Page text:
It's hard to talk about what's lacking about the new Smile
without resorting to hoary complaints that don't really have much to do with the actual music and frequently fall into the trap of "rockism," an old term that gained legs after being made subject of a recent New York Times cover story
. Writer Kelefa Sanneh explains that a rockist approach to music criticism privileges the old over the new, the raw over the slick, the artist over the producer -- and all strictly as a matter of course. And though rockism is usually used in defense
of folks like Brian Wilson -- "idolizing the authentic old legend ... while mocking the latest pop star," to quote Sanneh -- it's equally applicable to some of the more prevalent critiques of Smile
For instance: the new Smile
, some have said, isn't the real Smile
, since it wasn't the Smile
the band set out to make back in 1966. These critics want as faithful a recreation of the band's original intentions as possible, which means, for one, using the actual sixties recordings and, ideally, summoning Dennis and Carl Wilson from the dead. This line of argument, while romantic, is a moot point in the face of these impossibilities.
More interesting, perhaps, is the notion that, by finally being completed, Smile
makes vulgarly concrete what was once mysterious; in attempting to fulfill a potential, it only destroys the magic of its potentiality. Which, I have to admit, is awfully compelling. Listening to the old tapes, as I have, you feel privy to a secret and a sense of giddy excitement at imagining what might have been. You start to construct a Smile
in your mind, equal parts Brian Wilson's genius and your own good judgment, that's perfect only because it's intangible, unknown. Less a teenage symphony to
God as one, perhaps, from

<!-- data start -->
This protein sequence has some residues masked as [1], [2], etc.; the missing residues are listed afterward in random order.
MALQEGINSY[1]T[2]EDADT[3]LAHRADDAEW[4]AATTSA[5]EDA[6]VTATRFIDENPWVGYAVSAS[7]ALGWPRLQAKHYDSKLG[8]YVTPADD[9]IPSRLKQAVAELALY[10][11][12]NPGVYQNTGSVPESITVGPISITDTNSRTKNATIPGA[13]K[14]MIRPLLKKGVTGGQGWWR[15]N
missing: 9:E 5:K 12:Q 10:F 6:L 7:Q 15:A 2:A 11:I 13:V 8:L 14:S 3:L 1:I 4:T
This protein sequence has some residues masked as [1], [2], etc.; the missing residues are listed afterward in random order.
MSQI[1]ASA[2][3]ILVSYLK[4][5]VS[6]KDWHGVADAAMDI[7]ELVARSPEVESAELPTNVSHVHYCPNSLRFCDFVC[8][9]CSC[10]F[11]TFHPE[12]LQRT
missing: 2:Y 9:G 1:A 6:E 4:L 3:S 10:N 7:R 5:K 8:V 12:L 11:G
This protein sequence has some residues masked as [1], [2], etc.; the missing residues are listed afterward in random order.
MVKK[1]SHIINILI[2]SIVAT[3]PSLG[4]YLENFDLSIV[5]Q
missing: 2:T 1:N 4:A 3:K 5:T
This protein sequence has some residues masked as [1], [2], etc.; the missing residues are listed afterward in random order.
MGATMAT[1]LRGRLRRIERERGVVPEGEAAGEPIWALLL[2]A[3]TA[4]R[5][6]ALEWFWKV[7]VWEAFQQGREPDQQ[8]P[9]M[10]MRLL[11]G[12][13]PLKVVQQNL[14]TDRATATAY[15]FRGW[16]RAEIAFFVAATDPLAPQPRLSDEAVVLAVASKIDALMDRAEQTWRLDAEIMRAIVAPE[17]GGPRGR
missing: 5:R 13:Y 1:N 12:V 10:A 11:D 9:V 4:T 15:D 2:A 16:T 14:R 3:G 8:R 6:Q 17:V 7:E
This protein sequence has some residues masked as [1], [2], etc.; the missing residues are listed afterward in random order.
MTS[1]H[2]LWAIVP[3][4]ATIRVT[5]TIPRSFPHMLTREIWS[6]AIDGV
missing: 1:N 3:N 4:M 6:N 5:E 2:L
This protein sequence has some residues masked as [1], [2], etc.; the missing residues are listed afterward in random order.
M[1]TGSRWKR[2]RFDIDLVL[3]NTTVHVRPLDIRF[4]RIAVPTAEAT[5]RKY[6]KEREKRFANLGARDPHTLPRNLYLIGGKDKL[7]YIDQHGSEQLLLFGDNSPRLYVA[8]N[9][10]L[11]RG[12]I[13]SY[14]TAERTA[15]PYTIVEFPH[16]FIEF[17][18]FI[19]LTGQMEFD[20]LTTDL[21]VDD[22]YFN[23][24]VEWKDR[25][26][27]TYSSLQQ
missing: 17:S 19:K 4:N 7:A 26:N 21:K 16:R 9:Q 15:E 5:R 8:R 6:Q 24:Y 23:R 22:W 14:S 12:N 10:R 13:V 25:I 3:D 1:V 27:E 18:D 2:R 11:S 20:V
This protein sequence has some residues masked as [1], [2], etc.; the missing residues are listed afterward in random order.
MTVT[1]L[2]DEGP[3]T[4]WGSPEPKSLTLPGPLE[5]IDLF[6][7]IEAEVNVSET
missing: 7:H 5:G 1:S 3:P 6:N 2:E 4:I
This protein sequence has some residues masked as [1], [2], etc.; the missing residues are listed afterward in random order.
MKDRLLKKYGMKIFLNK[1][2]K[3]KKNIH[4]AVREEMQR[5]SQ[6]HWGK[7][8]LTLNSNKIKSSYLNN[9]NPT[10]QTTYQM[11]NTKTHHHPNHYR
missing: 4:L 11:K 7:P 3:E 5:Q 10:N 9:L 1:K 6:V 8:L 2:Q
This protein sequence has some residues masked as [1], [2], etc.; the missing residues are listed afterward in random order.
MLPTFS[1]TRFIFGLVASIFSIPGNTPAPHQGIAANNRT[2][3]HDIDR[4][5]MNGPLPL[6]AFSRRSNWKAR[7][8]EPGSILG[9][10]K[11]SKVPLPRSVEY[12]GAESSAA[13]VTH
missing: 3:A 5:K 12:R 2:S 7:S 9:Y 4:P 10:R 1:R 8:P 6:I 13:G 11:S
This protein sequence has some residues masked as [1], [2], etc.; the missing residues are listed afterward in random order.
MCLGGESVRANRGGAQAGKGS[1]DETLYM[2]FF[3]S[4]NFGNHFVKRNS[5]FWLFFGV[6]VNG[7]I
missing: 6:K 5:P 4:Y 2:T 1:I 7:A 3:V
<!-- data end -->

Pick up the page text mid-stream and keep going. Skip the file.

Him. The new album, the mere fact of the new album, of course, ruins all this.
The problem with both of these points is that they seem to deny a priori
that a new recording could ever
be good. And they also seem to play into a canard about the sacred power of the primitive and the spontaneous in creative works. Never mind the fact that the recording process for the original Smile
sessions lasted over a year. In the mid-sixties flurry of rock history being invented at every turn, the original tapes are seen as a veritable inspiration
incapable of being resurrected -- especially since the myth tells us that the band was all downhill after that.(1) In this view, the 1966-67 recordings are the opium-induced dream in Coleridge's "Kublai Khan"; the 2004 version is the end of the poem: the more measured, faltering attempt to recapture what is gone.
And yet how else to explain what doesn't work about a project that's actually fairly faithful to the sound
of the original, without any obvious juiced-up, digitally altered production as some might have feared? The closest I can come is this: One thing I liked about the original tapes was their fragmentary nature, and not just because I liked envisioning how the puzzle pieces fit, but because I liked the puzzle pieces as they were (scattered), too. There's a moment in the song that's now called "Roll, Plymouth Rock," where a chorus of high voices chants, "Bicycle rider, just see what you've done, done to the church of the American Indian." In the sixties sessions, or at least the version I have(2), this line is suddenly followed by a soaring violin that's equally beautiful and ridiculous in its abruptness. Now it just goes back to the verse. I also like hearing the myriad variations on the "Heroes and Villains" theme, one after another, randomly, directionless. Whereas the new record is still strange for a pop album but less absurd
. And in streamlining some of this chance jaggedness, the 2004 Smile
begins to resemble nothing so much as a whimsical American musical revue.
Which isn't such a bad thing. Brian Wilson wanted to be taken seriously as a composer, and on Smile
you can hear the trademarks of a distinctly American style of composition, in the open-chord arrangements and the quoting of common folk songs. (Just as Aaron Copland stole old Shaker melodies, Wilson swipes "You Are My Sunshine.") But the new version also somehow reminds me, for the first time, of the songs in Waiting for Guffman
, the mockumentary about a community-theatre troupe who perform a musical about the history of their small town. And as much as I love the dizzying "Stool Boom" and the kitschy clip-clops of "Covered Wagons," it's not quite what I want out of Smile
. At the same time (lesson alert!), I recognize that if I'd heard these songs for the first time yesterday, without any prior context, I'd probably love it.
(1) Which isn't really true. At least not if my copy of Friends
(1968) is any indication.
(2) Cobbled mostly from the 1993 Good Vibrations
boxset, I gather. I'm not sure. It's an unmarked CD courtesy a friend of a friend.